A perspective on surveillance from a guy with fifteen cameras
- Thing 1: you have to monitor them. And sure, I can pull up a display with every single one of them. And I can fast-forward and I can motion-sense and I can time-lapse but fundamentally, "hey one of our dental assistant's cars got broken into" is two hours for me to grab the footage from the cameras I can see her car on.
- Thing 2: having the footage doesn't make it useful. I've got a few of these smoke detector-lookin' critters because they give me lots of wide-area surveillance for not a lot of money. But they're on the ceiling and you can't see faces. Something that covers a wide area gives you shitty close-ups.
- Thing 3. Having useful footage doesn't make it legally useful. Got a lease? Your landlord can't break it without paying the penalties in the lease. He says "but you smoked pot which is against my rules" and you say "prove it" and he says "look I have this awesome footage in your living room of you sparking up" and you say "what the what" and call the police and he goes to jail. Even in Canada.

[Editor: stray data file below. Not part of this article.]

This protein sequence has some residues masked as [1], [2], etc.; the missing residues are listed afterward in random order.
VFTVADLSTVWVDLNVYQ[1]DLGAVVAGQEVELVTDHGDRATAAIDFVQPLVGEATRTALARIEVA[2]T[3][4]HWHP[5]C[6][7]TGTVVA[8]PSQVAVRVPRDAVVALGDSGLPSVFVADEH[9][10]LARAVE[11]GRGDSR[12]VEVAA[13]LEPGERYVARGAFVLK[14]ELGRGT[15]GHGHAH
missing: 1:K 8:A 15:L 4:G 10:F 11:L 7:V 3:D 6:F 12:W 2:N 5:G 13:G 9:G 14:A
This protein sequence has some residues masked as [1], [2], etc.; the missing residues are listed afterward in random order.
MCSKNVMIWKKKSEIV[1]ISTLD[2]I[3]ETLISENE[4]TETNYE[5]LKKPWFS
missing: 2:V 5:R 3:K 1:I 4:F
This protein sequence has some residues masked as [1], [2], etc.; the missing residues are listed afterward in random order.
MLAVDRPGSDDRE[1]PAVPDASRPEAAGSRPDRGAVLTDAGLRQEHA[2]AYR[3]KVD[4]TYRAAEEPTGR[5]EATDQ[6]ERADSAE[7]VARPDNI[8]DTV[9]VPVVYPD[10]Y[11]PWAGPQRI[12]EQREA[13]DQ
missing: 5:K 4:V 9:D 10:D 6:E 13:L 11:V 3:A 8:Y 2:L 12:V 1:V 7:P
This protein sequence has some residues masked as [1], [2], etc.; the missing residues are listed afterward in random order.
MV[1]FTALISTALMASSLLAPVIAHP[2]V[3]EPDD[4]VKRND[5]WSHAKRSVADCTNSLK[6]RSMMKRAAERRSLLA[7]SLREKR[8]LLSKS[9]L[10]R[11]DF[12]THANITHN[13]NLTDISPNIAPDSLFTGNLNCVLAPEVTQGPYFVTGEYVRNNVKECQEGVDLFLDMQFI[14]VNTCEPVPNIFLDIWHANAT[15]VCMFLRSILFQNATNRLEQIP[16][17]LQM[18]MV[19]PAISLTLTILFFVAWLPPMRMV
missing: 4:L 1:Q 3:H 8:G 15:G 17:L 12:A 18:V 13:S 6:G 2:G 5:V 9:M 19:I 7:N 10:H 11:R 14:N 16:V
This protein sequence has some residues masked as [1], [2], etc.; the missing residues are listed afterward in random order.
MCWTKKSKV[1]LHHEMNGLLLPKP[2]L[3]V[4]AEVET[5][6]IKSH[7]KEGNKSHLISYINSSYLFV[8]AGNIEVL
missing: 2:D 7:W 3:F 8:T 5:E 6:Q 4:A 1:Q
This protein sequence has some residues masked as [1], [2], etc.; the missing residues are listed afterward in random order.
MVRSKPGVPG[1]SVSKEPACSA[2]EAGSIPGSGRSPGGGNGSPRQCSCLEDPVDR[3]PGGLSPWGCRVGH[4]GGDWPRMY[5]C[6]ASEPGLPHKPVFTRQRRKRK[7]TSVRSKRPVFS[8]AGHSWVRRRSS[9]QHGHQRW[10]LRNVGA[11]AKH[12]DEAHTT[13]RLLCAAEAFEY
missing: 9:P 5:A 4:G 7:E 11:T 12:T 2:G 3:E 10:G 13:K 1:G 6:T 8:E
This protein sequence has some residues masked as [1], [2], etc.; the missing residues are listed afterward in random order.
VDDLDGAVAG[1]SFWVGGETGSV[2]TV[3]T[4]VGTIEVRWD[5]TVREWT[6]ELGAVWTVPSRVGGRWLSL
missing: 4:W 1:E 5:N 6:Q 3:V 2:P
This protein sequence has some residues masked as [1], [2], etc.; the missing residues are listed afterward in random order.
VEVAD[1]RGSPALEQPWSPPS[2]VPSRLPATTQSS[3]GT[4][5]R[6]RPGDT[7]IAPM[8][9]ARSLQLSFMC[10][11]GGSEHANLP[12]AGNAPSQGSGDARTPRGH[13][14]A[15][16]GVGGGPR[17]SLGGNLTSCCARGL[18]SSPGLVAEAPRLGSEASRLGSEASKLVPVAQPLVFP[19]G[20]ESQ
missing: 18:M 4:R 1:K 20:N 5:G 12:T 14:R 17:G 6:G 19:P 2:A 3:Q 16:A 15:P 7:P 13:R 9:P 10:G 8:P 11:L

Note that I am not a fan of surveillance. I do not think it should be everywhere. I have it at my house to keep the neighbor kid from breaking in, and I have it at my workplace because it's useful to know what's going on there without bugging my wife for updates (and because the landlord had a shitty system that has been replaced with a less-shitty one). Even so, the surveillance that everyone freaks out about is reasonably, understandably the government overreaching because they can. Private citizens surveilling other private citizens is held very dimly by the courts.
Maybe your landlord is a perv. There was a movie 'bout that. Had a great soundtrack a Baldwin and Sharon Stone masturbating. If your landlord is a businessman, then cameras in apartments is a bad investment. It comes with a lot of legal hazard and requires a lot of effort to collect evidence of misbehavior that he can't use.